Basically, elevated processes like SyncBackPro and SyncBackSE cannot see drives that are mapped by non-elevated processes.
For example, if you map drive X: to \\server\share\ in Windows File Explorer then SyncBackFree (which does not run elevated) can see and use drive X:. However, SyncBackPro and SyncBackSE, when run elevated, cannot. Windows security does not allow elevated processes to see drives mapped by non-elevated processes and vice-versa.
The following KB articles explains this in more detail and provides solutions:
If your profile uses a network drive mapped/assigned to a drive letter (a drive on another computer that is available over the network and you've assigned it to a drive letter on your computer) then you may receive an error saying the drive does not exist when the profile is run in a schedule. This happens because such mapped drive letters are not re-assigned automatically (assuming you used the option to Reconnect On Login or equivalent) until you log in to Windows via the console (manually).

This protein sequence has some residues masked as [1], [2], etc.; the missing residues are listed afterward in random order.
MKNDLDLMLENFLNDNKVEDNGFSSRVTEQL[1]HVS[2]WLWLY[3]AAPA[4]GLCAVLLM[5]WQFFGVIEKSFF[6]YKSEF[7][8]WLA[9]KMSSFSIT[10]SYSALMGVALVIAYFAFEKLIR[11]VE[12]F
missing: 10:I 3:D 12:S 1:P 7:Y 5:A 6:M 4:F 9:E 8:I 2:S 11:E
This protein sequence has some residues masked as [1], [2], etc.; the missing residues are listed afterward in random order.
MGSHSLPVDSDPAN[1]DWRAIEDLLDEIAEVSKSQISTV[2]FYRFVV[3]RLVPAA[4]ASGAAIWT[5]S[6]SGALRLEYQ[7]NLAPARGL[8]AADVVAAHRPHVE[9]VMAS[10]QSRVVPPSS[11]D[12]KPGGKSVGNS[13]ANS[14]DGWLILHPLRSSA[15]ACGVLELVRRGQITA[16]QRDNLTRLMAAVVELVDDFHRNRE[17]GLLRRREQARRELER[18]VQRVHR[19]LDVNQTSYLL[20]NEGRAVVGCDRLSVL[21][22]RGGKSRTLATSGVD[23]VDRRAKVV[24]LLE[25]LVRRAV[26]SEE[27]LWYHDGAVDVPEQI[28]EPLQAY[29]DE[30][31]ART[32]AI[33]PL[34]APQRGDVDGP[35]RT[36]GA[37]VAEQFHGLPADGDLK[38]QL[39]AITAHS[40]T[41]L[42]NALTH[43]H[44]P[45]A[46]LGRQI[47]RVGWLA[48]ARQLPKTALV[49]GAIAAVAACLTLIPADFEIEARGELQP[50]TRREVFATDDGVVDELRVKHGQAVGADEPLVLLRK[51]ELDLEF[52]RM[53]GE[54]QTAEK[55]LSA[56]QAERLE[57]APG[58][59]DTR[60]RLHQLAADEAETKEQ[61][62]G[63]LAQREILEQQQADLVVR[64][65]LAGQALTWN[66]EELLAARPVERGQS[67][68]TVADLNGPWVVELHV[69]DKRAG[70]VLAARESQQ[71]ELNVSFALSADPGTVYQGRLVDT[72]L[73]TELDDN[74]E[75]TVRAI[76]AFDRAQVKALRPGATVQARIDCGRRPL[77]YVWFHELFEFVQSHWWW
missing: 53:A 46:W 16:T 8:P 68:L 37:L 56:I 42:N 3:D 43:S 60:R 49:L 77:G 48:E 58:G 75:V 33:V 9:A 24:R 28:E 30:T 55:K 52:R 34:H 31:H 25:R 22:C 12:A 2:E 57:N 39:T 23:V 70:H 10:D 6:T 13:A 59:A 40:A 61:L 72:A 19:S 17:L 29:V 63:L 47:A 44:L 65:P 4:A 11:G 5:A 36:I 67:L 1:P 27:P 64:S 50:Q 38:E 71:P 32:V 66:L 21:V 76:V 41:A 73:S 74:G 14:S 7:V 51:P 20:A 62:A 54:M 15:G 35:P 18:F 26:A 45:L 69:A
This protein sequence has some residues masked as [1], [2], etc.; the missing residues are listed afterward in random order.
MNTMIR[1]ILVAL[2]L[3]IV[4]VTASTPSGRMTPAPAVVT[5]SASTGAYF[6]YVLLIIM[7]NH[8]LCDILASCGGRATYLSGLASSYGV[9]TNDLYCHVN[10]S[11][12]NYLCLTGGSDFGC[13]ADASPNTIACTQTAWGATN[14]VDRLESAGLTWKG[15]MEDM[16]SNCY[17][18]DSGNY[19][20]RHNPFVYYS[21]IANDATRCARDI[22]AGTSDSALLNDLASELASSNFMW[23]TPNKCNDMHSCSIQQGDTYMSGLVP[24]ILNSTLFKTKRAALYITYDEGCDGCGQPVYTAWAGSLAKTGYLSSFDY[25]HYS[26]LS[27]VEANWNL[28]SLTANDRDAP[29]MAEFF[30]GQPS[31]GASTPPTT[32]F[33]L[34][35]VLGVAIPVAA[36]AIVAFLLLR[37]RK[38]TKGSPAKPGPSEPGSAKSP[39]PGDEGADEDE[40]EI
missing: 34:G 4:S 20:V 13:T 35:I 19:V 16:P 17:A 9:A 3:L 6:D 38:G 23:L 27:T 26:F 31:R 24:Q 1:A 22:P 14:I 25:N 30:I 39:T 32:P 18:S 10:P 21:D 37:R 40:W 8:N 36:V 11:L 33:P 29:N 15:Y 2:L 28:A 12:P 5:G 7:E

'Logging in as a batch job' (which is how Windows Scheduled Tasks work) does not re-create network drive mappings, even for the same user. If the Scheduled Task runs when the user is also logged-in via the console, it may work via Schedule also (reports vary...), but is virtually certain not to work via Schedule if that same user is not also logged-in via the console.
To avoid this, either login to Windows on reboot or use a UNC path instead of a drive letter, e.g. \\server\share\folder\. UNC stands for Universal Naming convention, and it lets you use server and folder names instead of drive letters to access the destination drive. For example, setting the destination to \\2brightsparks_corp\backups\franks_backup\ would eliminate the problem associated with referring to that destination as drive "M:". Of course, the destination folder must be defined as "shared".